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Backplane Architecture

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Note: Many topics at this site are reduced versions of the text in "The Encyclopedia of Networking and Telecommunications." Search results will not be as extensive as a search of the book's CD-ROM.

A backplane is a circuit board that includes peripheral connection slots into which I/O devices, processors, and other computer and networks components may be installed. The slots are connected to a high-speed communication bus or switching fabric that is controlled by an onboard processor and is also connected to onboard memory. A computer motherboard is the best example of a backplane, but other examples include backplanes in hubs, switches, and routers. There are various ways of implementing the bus architecture on a backplane in order to optimize performance. Several bus standards exist.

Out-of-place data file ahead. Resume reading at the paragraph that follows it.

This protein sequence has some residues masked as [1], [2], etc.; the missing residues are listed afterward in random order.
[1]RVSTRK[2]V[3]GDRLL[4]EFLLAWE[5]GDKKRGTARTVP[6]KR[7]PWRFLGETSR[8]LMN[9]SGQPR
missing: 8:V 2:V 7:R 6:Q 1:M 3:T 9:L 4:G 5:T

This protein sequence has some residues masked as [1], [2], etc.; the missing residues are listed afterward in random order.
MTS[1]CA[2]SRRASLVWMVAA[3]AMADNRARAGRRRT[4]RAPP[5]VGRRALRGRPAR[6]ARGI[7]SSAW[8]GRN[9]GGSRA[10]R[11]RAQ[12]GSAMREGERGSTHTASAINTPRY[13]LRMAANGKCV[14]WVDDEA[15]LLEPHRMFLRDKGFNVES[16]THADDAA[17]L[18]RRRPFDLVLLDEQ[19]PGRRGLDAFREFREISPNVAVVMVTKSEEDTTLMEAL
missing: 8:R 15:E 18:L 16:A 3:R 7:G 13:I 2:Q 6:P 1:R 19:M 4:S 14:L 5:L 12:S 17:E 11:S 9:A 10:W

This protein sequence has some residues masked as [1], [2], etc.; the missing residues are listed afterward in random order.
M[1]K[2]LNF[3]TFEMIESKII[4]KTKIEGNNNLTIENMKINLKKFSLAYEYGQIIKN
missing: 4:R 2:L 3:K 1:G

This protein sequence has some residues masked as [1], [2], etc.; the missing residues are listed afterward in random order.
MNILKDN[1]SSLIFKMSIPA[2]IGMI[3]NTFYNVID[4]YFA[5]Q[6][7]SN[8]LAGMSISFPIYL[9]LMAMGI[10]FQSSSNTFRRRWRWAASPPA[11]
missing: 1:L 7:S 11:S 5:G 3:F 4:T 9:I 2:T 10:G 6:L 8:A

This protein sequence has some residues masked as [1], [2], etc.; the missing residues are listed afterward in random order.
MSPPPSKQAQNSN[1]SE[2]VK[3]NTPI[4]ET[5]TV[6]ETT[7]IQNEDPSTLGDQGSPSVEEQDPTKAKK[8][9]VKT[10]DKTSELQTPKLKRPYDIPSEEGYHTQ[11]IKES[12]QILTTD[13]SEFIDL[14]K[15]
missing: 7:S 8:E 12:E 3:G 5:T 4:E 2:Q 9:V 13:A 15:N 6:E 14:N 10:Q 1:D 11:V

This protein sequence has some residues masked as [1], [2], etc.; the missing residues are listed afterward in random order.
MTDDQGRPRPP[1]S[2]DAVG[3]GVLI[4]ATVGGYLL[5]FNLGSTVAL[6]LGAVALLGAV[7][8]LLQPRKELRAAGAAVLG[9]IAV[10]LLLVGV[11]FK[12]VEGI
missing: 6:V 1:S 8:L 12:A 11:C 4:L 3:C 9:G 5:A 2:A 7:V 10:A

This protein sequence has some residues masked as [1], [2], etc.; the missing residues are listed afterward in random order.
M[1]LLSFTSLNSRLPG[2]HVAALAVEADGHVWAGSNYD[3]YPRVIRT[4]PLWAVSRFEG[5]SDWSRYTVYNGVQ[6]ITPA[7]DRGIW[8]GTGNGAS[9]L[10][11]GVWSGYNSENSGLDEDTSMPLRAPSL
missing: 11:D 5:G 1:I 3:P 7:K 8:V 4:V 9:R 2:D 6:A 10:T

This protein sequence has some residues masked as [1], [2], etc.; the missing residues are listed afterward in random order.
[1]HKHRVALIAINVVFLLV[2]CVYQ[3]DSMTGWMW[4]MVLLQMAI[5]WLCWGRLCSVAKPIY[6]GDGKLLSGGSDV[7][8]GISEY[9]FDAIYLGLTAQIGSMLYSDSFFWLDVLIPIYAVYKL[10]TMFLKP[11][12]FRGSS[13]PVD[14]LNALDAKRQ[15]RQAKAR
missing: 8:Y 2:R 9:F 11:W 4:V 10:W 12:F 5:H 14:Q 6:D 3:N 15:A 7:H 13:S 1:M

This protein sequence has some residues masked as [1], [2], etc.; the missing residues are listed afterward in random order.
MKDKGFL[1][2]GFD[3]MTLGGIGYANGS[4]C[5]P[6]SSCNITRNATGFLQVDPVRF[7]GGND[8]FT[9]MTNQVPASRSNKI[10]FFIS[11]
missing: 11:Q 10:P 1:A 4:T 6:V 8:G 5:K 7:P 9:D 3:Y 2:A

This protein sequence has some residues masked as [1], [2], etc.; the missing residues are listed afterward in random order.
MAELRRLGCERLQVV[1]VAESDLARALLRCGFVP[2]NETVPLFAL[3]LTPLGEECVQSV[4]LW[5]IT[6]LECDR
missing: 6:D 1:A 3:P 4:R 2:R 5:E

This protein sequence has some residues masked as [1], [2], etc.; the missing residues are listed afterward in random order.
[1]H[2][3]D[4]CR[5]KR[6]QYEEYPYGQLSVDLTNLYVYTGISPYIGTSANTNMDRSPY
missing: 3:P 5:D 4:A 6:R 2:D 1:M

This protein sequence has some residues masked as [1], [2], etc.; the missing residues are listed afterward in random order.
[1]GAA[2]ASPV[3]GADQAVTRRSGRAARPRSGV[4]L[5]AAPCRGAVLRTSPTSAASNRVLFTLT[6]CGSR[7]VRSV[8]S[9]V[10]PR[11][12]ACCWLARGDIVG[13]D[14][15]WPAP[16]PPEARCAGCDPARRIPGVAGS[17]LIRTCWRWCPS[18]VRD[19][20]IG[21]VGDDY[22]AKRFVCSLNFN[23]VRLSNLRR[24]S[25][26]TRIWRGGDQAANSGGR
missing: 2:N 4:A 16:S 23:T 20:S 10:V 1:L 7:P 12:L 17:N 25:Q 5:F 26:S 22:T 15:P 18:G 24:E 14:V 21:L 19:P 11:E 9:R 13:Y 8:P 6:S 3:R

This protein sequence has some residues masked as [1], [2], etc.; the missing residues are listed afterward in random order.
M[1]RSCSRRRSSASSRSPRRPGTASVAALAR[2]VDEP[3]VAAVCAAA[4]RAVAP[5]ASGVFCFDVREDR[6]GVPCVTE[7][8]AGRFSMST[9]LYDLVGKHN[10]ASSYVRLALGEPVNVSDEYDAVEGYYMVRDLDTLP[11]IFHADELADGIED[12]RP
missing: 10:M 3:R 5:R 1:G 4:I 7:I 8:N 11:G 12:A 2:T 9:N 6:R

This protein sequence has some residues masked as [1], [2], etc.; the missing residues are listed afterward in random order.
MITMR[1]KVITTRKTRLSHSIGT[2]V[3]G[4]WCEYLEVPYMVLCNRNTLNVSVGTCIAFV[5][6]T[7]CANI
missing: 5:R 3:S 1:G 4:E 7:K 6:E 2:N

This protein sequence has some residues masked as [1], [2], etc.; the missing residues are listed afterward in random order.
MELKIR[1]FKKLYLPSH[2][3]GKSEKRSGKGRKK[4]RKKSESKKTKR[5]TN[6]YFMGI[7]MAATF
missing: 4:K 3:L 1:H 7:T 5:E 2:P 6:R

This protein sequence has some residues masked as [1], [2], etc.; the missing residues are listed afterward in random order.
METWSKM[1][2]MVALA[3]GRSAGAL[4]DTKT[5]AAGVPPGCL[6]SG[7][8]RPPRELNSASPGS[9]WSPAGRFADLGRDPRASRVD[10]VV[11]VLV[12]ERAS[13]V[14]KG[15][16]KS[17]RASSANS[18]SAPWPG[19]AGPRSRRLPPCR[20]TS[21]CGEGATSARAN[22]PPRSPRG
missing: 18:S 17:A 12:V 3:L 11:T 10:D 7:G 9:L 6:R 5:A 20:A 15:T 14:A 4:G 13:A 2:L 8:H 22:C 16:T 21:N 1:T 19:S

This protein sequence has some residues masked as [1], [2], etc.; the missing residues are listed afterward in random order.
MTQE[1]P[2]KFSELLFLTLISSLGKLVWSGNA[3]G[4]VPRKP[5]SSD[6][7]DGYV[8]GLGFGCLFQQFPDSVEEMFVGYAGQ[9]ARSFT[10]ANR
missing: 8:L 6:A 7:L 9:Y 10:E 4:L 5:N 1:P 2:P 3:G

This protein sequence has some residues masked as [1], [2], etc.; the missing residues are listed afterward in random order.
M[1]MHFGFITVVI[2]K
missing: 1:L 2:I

See "Switch Fabrics and Bus Design" for more information.

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